Taylor’s 5000 Tavern

Constructed: 01/01/1945

 Taylor’s 5000 Tavern serves as a neighborhood bar and social anchor for Curtis Bay residents. It is a small business with a Taylor family representative holding the license since the bar opened in 1945. Taylor’s 5000 is a institution of tradition—the same ornamental paper bell hung for the grand opening in 1945 still remained “dusty and fragile but unmoved and unchanged” into the twenty-first century, according Baltimore City Paper writer Van Smith. Charlie Miller, who published 501 Bar Around Baltimore in 1986, claimed that to find a good old barroom it is best to look in the industrial neighborhoods.

Taylor’s 5000 Tavern has managed to stay out of the papers during its tenure in the Curtis Bay neighborhood, though it is located in a dicey traffic spot. A 2012 Baltimore Sun article called for clearer signage along the major thoroughfare where the tavern is located. Taylor’s 5000 is apparently a good vantage point for owner Joseph Taylor to watch cars travel the wrong direction down Pennington Avenue (At Birch Avenue, Pennington switches from two-way to one-way southbound). The only scandal associated with the 5000 Pennington Avenue address, based on liquor board records, was in 1936 when alcoholic beverages were served on Election Day—an illegal act at the time. This offense caused the bar to incur a $25 fine in addition to administration costs.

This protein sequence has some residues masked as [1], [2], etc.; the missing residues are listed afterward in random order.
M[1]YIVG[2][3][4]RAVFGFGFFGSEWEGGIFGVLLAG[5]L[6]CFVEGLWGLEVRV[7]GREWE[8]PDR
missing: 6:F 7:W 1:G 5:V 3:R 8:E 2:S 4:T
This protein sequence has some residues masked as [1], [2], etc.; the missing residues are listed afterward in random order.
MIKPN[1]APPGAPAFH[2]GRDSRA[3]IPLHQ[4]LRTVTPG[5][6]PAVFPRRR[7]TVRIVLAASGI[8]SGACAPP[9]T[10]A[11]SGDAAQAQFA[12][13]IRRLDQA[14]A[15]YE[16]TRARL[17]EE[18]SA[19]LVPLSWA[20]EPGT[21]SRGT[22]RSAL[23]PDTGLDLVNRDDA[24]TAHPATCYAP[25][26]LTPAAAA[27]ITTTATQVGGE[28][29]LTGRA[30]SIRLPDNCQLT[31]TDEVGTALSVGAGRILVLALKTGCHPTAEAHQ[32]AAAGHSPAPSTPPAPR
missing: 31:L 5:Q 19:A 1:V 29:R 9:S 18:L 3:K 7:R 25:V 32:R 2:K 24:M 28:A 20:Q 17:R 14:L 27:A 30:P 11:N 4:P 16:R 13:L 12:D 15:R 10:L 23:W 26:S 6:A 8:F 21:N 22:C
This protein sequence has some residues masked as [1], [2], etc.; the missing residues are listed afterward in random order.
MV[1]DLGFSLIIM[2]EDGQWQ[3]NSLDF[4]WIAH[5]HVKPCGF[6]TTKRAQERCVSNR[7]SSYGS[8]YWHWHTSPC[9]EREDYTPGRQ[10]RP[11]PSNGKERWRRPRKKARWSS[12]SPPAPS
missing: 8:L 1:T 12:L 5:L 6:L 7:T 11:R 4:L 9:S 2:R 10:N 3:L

Although Taylor’s has managed keep a low profile, there are many interesting anecdotes in the bar’s history. Ann Taylor remembers putting up injured veterans on cots on the pub’s floor after the Second World War. She recalls visits from late mayor and governor Theodore McKeldin, Senator Harry McGuirk, and baseball great Mickey Mantle. She also recalls current Senator George W. Della, who represented Curtis Bay from 1983 to 2011, hanging out around Curtis Bay with her son when he was a kid. Taylor’s 5000 holds many relics of older bar culture, including a wooden poker table with shelves underneath where a mug of beer and poker chips could be held.

Taylor’s 5000 has represents the small family-run businesses that make up the heart of any neighborhood’s main streets. “I’m chief cook and bottle washer,” Taylor says in a 2001 Baltimore City Paper article. “It’s all family here—the same old place, the same old people.” The bar, which is locally famous for its fat fried-oyster sandwiches in addition to its history, stands as a symbol of the continuity in post-war Curtis Bay.

Thomas Myers, AMST 422, Fall 2012


Kasper, Rob. “Liquid Landmarks.” Baltimore Sun, April 2, 1986.

Smith, Van. “Archie Bunker’s Taverns: Down in Curtis Bay, the bars say it all.” Baltimore City Paper. February 12, 2003.